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How do I evaluate this integral using Beta functions?

$$\int_a^\infty e^{2ax-x}dx$$

Edit 1:The answer given for this question is : $$e^{a^2}* \frac{\sqrt \pi}{2}$$

How do I get that using Beta functions? I have been breaking my head over it for a long time.

Edit 2: There's a possibility that the answer given is wrong. Even then is it possible to solve it using Beta functions?

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  • $\begingroup$ Please can you check the integrand? Is it $e^{2ax-x}=e^{(2a-1)x}$? $\endgroup$ – Olivier Oloa May 8 '18 at 18:49
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    $\begingroup$ Yes. That's right. $\endgroup$ – Hari May 8 '18 at 18:50
  • $\begingroup$ Then we must have $2a-1<0$ to ensure convergence. $\endgroup$ – Olivier Oloa May 8 '18 at 18:51
  • $\begingroup$ Are you sure you typed the integral correctly? because $$ \frac{e^{a(2a-1)}}{1-2a} \neq e^{a^2}\frac{\sqrt\pi}{2} $$ $\endgroup$ – Dando18 May 8 '18 at 19:22
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    $\begingroup$ The answer you suggest fits with $\int_a^{+\infty}e^{2ax-x^2}\,dx$. Perhaps there is a misprint? $\endgroup$ – mickep May 8 '18 at 19:30
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Hint. One has $$ \int e^{cx}dx=\frac{e^{cx}}{c},\qquad c\ne0. $$

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  • $\begingroup$ But, how do I bring Beta functions is play, because simple integration won't work. $\endgroup$ – Hari May 8 '18 at 18:56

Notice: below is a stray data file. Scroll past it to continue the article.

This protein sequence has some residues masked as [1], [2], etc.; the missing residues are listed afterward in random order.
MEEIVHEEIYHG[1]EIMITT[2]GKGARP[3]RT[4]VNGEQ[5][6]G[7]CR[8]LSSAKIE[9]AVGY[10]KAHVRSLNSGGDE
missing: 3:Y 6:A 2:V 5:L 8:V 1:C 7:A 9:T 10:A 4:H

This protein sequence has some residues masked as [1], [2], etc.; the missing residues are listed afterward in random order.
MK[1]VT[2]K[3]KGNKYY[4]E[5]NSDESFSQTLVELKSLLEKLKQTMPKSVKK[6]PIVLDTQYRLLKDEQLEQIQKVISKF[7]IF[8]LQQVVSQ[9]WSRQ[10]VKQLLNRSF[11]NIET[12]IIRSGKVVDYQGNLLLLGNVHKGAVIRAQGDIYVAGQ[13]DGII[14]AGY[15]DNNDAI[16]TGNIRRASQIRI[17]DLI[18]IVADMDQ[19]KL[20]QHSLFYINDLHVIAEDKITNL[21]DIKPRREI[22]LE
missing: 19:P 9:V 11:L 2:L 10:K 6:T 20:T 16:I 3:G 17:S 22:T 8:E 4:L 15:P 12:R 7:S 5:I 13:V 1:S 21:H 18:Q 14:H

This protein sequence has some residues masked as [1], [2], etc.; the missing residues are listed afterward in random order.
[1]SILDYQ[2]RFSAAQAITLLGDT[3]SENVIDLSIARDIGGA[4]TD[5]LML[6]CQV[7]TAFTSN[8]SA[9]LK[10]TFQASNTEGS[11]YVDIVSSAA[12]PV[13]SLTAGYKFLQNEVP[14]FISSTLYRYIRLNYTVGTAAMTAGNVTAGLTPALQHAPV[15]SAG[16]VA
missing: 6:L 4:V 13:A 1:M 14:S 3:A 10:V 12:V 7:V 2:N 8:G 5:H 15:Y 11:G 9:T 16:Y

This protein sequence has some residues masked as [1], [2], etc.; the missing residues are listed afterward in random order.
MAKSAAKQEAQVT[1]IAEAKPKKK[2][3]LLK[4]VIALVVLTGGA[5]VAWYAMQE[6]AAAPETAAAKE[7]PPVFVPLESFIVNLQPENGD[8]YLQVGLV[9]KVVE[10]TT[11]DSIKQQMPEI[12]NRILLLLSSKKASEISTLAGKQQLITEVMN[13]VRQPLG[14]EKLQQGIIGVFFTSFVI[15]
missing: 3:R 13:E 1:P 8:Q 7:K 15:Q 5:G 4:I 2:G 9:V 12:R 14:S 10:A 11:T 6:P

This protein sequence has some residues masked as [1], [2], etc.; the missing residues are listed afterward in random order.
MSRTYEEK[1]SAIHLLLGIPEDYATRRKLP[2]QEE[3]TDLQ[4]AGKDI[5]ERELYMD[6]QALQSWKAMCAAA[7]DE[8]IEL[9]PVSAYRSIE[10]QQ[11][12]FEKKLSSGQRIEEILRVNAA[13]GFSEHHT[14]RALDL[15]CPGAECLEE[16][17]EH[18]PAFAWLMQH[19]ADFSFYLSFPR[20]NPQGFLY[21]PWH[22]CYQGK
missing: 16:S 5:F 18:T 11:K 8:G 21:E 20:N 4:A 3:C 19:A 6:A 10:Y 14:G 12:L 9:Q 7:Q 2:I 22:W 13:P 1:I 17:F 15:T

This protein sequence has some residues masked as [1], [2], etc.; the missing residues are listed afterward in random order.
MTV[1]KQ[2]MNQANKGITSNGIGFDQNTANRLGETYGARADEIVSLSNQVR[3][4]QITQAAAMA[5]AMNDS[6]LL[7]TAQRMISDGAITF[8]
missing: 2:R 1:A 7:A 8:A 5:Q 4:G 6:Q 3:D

• $\begingroup$ @Hari There is no need for the Beta function here... $\endgroup$ – Olivier Oloa May 8 '18 at 18:56
  • $\begingroup$ @Hari why won't simple integration work? $\endgroup$ – Dando18 May 8 '18 at 18:57
  • $\begingroup$ @Dando18 I got what you two are saying, simple integration, with that condition is right. But I am trying to solve this question using Beta functions. $\endgroup$ – Hari May 8 '18 at 19:17
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Integrate using $\int e^{ax}dx = \frac{1}{a}e^{ax}+c$.

$$ \begin{align*} \int e^{(2a-1)x}dx &= \left[ \frac{e^{(2a-1)x}}{2a-1} \right]^\infty_{a} \\ &= \frac{e^{a(2a-1)}}{1-2a}, \quad \textrm{for } \Re[a]<1/2 . \\ \end{align*} $$

Where we require $a$ be less than $1/2$ so that the integrand converges at $\infty$ and the denominator is not $0$.

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